HAMILTON, Ohio -- Kinsley Kinner had a nightmare the night before she died, her mother told a psychologist.
The 2-year-old girl woke up, "screaming and crying," Rebekah Kinner said. It wasn't unusual for Kinsley to have nightmares, so Rebekah's boyfriend, Bradley Young, took Kinsley into the living room to watch cartoons, her mother said. Once the toddler dozed off, Rebekah said she went back to bed.
"The next thing I know I wake up and he's just standing there holding her with the lights on," Rebekah told the psychologist. She said she noticed Kinsley's eyes were open, but she wasn't blinking.
"She was breathing, but it was like very, very shallow...I knew something was wrong," Rebekah said.
Young claimed Kinsley had another nightmare and woke up screaming again, Rebekah said.
Less than 48 hours later, Kinsley died at Cincinnati Children's Hospital Medical Center.
As Butler County's prosecutor prepares for a murder trial against Young, a newly released psychological evaluation of Rebekah Kinner reveals, in detail, her account of what happened in the weeks and days leading up to her daughter's death.
Rebekah, 23, underwent the evaluation, consisting of three separate sessions, after she pleaded guilty to three charges in connection with her daughter's death: involuntary manslaughter, permitting child abuse and endangering children.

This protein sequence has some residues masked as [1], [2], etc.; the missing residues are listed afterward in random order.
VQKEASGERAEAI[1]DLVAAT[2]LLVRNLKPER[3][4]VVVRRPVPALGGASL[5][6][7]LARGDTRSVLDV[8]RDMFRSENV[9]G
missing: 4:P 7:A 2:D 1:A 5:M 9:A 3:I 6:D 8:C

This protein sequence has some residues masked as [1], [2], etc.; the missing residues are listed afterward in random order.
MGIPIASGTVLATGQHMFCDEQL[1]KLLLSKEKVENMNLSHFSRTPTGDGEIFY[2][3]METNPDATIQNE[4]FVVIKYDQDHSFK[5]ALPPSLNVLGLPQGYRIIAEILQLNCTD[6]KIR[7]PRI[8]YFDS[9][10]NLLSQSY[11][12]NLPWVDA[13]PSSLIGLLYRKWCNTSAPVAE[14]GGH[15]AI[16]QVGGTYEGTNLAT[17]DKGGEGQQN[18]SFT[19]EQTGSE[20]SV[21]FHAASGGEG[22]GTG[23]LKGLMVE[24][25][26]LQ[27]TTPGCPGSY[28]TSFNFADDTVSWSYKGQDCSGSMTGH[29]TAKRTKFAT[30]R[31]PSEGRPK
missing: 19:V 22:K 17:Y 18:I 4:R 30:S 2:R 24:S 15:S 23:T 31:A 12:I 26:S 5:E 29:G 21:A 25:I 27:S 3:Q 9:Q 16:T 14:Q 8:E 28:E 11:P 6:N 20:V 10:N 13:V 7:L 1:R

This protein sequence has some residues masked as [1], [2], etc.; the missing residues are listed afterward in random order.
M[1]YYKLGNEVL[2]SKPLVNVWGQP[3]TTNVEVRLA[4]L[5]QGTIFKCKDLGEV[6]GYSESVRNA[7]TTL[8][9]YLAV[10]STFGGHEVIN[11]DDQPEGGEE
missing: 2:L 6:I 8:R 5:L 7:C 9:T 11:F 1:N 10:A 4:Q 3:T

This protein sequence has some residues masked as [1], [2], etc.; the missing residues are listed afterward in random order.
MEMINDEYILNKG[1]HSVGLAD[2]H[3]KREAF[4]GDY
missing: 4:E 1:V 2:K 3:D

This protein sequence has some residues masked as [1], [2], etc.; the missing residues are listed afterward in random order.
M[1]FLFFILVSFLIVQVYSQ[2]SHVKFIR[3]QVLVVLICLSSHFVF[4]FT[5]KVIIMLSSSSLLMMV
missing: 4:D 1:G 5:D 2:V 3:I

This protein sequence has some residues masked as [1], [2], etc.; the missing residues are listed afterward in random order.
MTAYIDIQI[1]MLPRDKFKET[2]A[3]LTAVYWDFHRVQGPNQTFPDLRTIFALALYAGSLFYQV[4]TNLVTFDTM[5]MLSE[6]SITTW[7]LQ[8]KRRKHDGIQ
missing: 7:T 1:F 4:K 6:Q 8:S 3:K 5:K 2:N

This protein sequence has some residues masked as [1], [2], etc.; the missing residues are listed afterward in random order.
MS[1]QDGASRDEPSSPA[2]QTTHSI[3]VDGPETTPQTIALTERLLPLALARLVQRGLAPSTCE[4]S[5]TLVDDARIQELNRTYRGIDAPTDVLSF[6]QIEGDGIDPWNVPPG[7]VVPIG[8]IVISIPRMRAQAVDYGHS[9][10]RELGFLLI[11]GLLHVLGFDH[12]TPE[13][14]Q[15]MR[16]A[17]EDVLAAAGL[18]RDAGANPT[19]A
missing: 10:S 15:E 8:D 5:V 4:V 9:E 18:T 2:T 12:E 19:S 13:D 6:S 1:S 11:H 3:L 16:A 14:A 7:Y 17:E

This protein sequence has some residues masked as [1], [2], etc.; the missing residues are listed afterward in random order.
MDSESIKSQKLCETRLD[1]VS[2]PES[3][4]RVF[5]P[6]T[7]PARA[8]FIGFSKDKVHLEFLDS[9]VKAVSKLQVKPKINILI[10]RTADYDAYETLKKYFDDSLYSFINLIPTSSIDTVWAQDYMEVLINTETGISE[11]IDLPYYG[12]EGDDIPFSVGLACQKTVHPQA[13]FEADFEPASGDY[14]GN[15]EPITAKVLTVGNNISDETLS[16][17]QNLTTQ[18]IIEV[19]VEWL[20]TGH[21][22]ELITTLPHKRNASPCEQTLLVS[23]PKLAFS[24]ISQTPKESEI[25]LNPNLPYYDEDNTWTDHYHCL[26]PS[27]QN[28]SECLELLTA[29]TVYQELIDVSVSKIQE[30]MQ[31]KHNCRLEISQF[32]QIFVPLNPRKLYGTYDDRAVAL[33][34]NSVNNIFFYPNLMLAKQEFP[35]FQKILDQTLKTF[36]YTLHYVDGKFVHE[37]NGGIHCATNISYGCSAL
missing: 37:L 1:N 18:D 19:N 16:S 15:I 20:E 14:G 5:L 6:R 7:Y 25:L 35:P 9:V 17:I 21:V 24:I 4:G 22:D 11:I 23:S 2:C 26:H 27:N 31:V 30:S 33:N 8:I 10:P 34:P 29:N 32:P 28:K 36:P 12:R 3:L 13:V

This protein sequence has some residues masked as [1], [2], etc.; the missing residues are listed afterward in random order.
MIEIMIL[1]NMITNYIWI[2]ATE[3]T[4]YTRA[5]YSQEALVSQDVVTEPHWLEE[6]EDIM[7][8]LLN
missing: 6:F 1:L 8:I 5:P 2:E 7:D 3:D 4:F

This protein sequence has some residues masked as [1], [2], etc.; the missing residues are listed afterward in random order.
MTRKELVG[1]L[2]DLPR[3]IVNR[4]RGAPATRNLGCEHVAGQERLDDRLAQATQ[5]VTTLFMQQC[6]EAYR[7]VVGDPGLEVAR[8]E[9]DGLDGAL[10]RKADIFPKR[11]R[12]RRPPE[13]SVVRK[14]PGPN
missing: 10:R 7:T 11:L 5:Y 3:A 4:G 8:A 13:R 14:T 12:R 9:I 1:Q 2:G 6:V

While Butler County law enforcement officials have alleged Young beat Kinsley to death and that Rebekah did nothing to stop it, she's denied that version of events. Instead, she's insisted to the psychologist, Dr. Robert Kurzhals, that she thought Young was perhaps disciplining Kinsley a bit too harshly.
She said Young hurt her, too -- and she was frightened of him.
Young is charged with murder, involuntary manslaughter and two counts of endangering children. He's pleaded not guilty, and his attorneys are trying to get his case dismissed.
'I Always Stayed To Myself'
Rebekah told the psychologist she was the sixth of her mother's eight children. Her parents were never married, she said, and "my mom gave me to my grandparents and said she didn't want us."
Sometimes, though, Rebekah and her sister went and stayed with her mother, who she described as a drug and alcohol abuser.
"She neglected them...they wore dirty clothes to school and stunk," Rebekah's grandmother, Nina Kinner, said of those visits. "They had lice...the girls never had anything to eat."
Rebekah's estranged mother told her she "should burn in hell...she should have killed me (had an abortion)," the psychologist wrote.
RELATED: Rebekah's mom denies the allegations